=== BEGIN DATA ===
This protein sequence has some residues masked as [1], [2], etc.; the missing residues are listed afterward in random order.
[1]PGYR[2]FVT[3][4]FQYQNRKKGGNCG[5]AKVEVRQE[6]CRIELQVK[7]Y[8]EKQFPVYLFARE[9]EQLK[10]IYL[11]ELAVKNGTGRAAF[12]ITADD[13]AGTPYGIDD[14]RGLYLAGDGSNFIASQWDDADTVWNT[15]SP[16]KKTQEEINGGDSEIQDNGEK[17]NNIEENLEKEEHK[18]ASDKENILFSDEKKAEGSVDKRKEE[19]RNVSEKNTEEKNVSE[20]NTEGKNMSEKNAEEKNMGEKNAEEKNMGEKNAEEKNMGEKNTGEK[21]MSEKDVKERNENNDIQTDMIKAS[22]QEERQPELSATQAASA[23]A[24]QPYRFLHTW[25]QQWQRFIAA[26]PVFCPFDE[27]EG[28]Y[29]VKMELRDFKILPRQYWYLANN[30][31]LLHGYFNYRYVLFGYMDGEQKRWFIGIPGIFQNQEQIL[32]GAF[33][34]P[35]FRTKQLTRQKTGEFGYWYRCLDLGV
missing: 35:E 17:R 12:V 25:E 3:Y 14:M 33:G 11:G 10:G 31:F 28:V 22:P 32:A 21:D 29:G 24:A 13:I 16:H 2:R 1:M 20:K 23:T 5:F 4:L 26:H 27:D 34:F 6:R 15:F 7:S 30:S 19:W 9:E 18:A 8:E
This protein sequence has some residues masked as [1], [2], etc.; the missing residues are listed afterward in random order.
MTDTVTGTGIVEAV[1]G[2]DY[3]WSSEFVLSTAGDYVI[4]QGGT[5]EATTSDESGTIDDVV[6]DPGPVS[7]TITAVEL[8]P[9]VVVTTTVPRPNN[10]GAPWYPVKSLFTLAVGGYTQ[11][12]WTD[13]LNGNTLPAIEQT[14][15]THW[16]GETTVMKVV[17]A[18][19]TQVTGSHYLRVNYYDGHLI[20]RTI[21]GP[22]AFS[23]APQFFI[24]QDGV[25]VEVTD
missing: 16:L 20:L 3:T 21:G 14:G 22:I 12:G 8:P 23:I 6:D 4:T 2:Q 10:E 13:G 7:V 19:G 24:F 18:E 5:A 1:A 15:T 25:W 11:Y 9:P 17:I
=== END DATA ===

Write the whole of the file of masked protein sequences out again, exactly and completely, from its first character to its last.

This protein sequence has some residues masked as [1], [2], etc.; the missing residues are listed afterward in random order.
[1]PGYR[2]FVT[3][4]FQYQNRKKGGNCG[5]AKVEVRQE[6]CRIELQVK[7]Y[8]EKQFPVYLFARE[9]EQLK[10]IYL[11]ELAVKNGTGRAAF[12]ITADD[13]AGTPYGIDD[14]RGLYLAGDGSNFIASQWDDADTVWNT[15]SP[16]KKTQEEINGGDSEIQDNGEK[17]NNIEENLEKEEHK[18]ASDKENILFSDEKKAEGSVDKRKEE[19]RNVSEKNTEEKNVSE[20]NTEGKNMSEKNAEEKNMGEKNAEEKNMGEKNAEEKNMGEKNTGEK[21]MSEKDVKERNENNDIQTDMIKAS[22]QEERQPELSATQAASA[23]A[24]QPYRFLHTW[25]QQWQRFIAA[26]PVFCPFDE[27]EG[28]Y[29]VKMELRDFKILPRQYWYLANN[30][31]LLHGYFNYRYVLFGYMDGEQKRWFIGIPGIFQNQEQIL[32]GAF[33][34]P[35]FRTKQLTRQKTGEFGYWYRCLDLGV
missing: 35:E 17:R 12:V 25:E 3:Y 14:M 33:G 11:G 10:G 31:F 28:V 22:P 32:A 21:D 29:G 24:A 13:I 16:H 2:R 1:M 20:K 23:T 5:F 4:L 26:H 27:D 34:F 6:R 15:F 7:S 30:S 19:W 9:E 18:A 8:E
This protein sequence has some residues masked as [1], [2], etc.; the missing residues are listed afterward in random order.
MTDTVTGTGIVEAV[1]G[2]DY[3]WSSEFVLSTAGDYVI[4]QGGT[5]EATTSDESGTIDDVV[6]DPGPVS[7]TITAVEL[8]P[9]VVVTTTVPRPNN[10]GAPWYPVKSLFTLAVGGYTQ[11][12]WTD[13]LNGNTLPAIEQT[14][15]THW[16]GETTVMKVV[17]A[18][19]TQVTGSHYLRVNYYDGHLI[20]RTI[21]GP[22]AFS[23]APQFFI[24]QDGV[25]VEVTD
missing: 16:L 20:L 3:T 21:G 14:G 22:I 12:G 8:P 23:I 6:D 4:T 2:Q 10:E 13:G 7:V 19:G 24:F 18:E 5:A 1:A 15:T 25:W 11:Y 9:P 17:I